Points of View

Helping students and job-seekers find the right career path

Helping students and job-seekers find the right career path

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Note: This is the fifth in a series of posts analyzing the nine key strategies cited in our 20/20 Vision Report.

One of the characteristics of a great talent system is how seriously it approaches career exploration, coaching and navigation.

 

While a good system may recognize the need for these activities, a great system deploys practical, evidence-based strategies that help students and adults alike travel paths to rewarding careers.

 

Strategy 5: Improve career exploration, coaching, and navigation.

 

The 20/20 Vision report, which can be read in full here, pointed out the need to help students and adults find the best job and career path suited to them.

 

This becomes possible when the community and businesses are extensions of the classroom, so career exploration and work experience help make school subjects relevant. One promising approach to this strategy already is under way in West Michigan, a collaboration between educators and the region’s workforce development agency, with key input from employers.

 

Assessing and teaching work-ready skills

The WorkReady workshops launched last year by West Michigan Works! were developed in partnership with the West Michigan Talent Triangle – the intermediate school districts of Kent, Ottawa and Muskegon counties.

 

The project began with a search for what employers really need in a job candidate. After listening sessions with a cross-section of industries, company sizes and geographies, and in consultation with talent experts, the following nine key work-ready skills were identified:

 

  1. Time management & punctuality
  2. Communication
  3. Teamwork
  4. Responsibility
  5. Workplace management
  6. Adaptability
  7. Reasoning
  8. Decisiveness
  9. Innovation

 

The initiative then relied on the curriculum expertise of the ISDs to develop an assessment for these skills, a series of workshops to address gaps, and a post-assessment. Job-seekers who demonstrate proficiency in the first five skills receive a WorkReady certificate. Proficiency in the remaining four skills – which demonstrate potential for growth and are the hardest to find by employers – earns a WorkReady Plus certificate.

 

How this relates to career navigation

Brittany Lenertz, talent solutions director for West Michigan Works!, explains that one of the keys to developing career pathways is for job-seekers to build a profile with evidence of skills they can show an employer. The WorkReady certificates help demonstrate qualifications for higher-demand jobs while also removing bias from the hiring process and instead emphasizing coaching and career pathways to show evidence of skills.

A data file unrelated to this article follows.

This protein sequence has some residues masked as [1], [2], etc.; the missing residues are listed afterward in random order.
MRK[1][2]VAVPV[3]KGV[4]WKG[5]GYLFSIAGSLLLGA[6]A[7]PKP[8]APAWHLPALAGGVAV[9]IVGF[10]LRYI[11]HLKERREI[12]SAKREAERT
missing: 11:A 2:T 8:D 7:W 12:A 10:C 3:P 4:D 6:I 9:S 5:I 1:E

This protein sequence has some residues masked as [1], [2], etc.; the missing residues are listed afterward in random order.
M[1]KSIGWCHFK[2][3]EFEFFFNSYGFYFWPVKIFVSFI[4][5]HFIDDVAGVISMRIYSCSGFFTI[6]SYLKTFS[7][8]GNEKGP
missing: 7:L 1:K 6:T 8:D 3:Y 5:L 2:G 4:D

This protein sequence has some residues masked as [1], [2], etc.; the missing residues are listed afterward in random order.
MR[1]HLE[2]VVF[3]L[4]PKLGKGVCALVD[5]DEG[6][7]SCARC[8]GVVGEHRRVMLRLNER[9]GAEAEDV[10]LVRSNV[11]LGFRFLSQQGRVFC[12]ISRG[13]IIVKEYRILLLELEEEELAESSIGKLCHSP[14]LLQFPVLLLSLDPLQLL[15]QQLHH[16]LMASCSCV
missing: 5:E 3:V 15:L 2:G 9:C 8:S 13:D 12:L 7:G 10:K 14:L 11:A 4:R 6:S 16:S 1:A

Finally, identifying the work-ready skills that employers prize most helps to develop a common language among educators, job-seekers and employers.

 

“The concept of ‘soft skills’ has always been kind of mysterious,” Lenertz said. “If we can do this research and break down what employers need and want, and find the things that are similar, we begin speaking the same language and teaching people what that is, and demonstrate those are skills you can learn.”

 

Since October, the WorkReady has issued 264 certificates. Results are undergoing a third-party evaluation to assess potential for sharing the model with employers and community partners.

 

Consistency from K-12 through employment

Jason Pasatta, director of Innovation Services for Ottawa Area Intermediate School District, said educators are building on the WorkReady collaboration to develop a progression for teaching employability skills that begin in kindergarten.

 

Using a human-centered design approach, teachers from across the region come together to form Networked Improvement Communities by:

  • identifying and developing methods to help students become proficient in specific employability skills
  • testing those practices in their own classrooms
  • collecting data on the effectiveness
  • reflecting on the results and revising the practices

 

The initiative started with teachers in grades 4-6, and will proceed with cohorts for second, third, seventh and eighth grades. The goal is to have cohorts of teachers working on employability skill practices in all grades by summer of 2021. This will include working with post-secondary institutions to identify how they can expand on the work being done within the K-12 system.

 

Going from good to great

Efforts like these demonstrate how progress is possible with collaboration, a focused approach, evidence-based principles and careful evaluations.

 

As one of the stakeholders said in a comment for the Vision Report: “If we’re all looking for someone else to solve this very serious problem, it’s not going to get solved. It’s going to take all of us working in concert, and first recognizing there’s a problem, and second, recognizing what is my role in it and how can I be part of the solution.”

 

This is how we accomplish our defined strategies, including improving career navigation, coaching and exploration, and this is how we go from good to great.